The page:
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Photo: Win McNamee/Getty Images

The Interior Department on Thursday said it will auction oil drilling leases in Alaska's Arctic National Wildlife Refuge in early January.

Why it matters: The procedural step would make it harder for President-elect Joe Biden to thwart drilling in the region, even though any actual development is years away.

The big picture: The refuge is thought to contain huge oil deposits that proponents say can be tapped with manageable disruption. But environmentalists oppose development, arguing it's impossible without harming and jeopardizing the ecosystem that's home to caribou, polar bears and other species.

Where it stands: Drilling advocates finally succeeded in mandating lease sales in late 2017 legislation after a decades-long battle over whether to open the region.

  • But the fight is nowhere near over, and there are administrative and legal levers that Biden — whose platform calls for "permanently protecting" the region — could pull to stymie drilling.
  • And the level of industry interest in highly uncertain. Companies are facing strained budgets, cloudy future demand and prices, activist pressure and other forces.

What's next: The Interior Department is slated to announce winning bids on January 6. "The sale date gives the Trump administration two weeks to formally issue any leases sold at auction before Biden is sworn in as president Jan. 20," Bloomberg reports.

What they're saying: “Oil and gas from the [refuge's] Coastal Plain is an important resource for meeting our nation’s long-term energy demands and will help create jobs and economic opportunities," said Chad Padgett, the Alaska state director for Interior's Bureau of Land Management, in a statement.

The other side: Matt Lee-Ashley of the anti-drilling Center for American Progress said in a statement: "They have made such a mess of the leasing process — suppressing science, cutting corners, ignoring the rights and voices of the Gwich’in people — that this whole boondoggle can and should be tossed in the trash by the courts or the next administration."

Go deeper

Ben Geman, author of Generate
Jan 28, 2021 - Energy & Environment

Takeaways from Biden's sweeping order on climate change

Illustration: Aïda Amer/Axios

President Biden's mammoth executive order on climate policy weighs in at over 7,500 words and resists any single narrative, but I've got a few initial takeaways.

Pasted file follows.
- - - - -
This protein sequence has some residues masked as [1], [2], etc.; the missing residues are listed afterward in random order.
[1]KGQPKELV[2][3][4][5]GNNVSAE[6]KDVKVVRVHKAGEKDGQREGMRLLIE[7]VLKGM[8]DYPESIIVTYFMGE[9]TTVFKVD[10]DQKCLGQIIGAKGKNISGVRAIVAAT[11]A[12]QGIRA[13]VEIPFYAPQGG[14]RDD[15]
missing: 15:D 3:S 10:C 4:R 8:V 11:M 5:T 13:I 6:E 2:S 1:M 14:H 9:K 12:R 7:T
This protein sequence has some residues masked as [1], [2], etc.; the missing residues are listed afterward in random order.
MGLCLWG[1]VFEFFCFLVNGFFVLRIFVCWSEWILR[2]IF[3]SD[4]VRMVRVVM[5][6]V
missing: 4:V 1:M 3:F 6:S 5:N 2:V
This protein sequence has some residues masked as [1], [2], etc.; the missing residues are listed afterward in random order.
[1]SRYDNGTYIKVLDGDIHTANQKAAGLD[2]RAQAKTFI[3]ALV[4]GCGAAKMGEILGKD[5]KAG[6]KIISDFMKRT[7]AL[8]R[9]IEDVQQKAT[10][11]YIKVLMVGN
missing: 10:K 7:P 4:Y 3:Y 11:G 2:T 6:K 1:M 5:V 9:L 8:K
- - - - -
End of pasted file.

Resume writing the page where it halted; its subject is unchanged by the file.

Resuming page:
Why it matters: The order aims to marshal the entire federal government behind new initiatives, so that means agencies that may not have the muscle memory or expertise of the resource and environmental branches like EPA and DOE.

Big European soccer teams announce breakaway league

Liverpool's Mohamed Salah (L) after striking the ball during the UEFA Champions League Quarter Final Second Leg match between Liverpool F.C. and Real Madrid at Anfield in Liverpool, England, last Wednesday. Photo: John Powell/Liverpool FC via Getty Images

12 of world soccer's biggest and richest clubs announced Sunday they've formed a breakaway European "Super League" — with clubs Manchester United, Liverpool, Barcelona Real Madrid, Juventus and A.C. Milan among those to sign up.

Why it matters: Britain and Italy's prime ministers are among those to express concern at the move — which marks a massive overhaul of the sport's structure and finances, and it effectively ends the decades-old UEFA Champions League's run as the top tournament for European soccer.

3 hours ago - Politics & Policy

Senate Democrats settling on 25% corporate tax rate

Sen. Joe Manchin (D-W.Va.). Photo: Chip Somodevilla/Getty Images

The universe of Democratic senators concerned about raising the corporate tax rate to 28% is broader than Sen. Joe Manchin, and the rate will likely land at 25%, parties close to the discussion tell Axios.

Why it matters: While increasing the rate from 21% to 25% would raise about $600 billion over 15 years, it would leave President Biden well short of paying for his proposed $2.25 trillion, eight-year infrastructure package.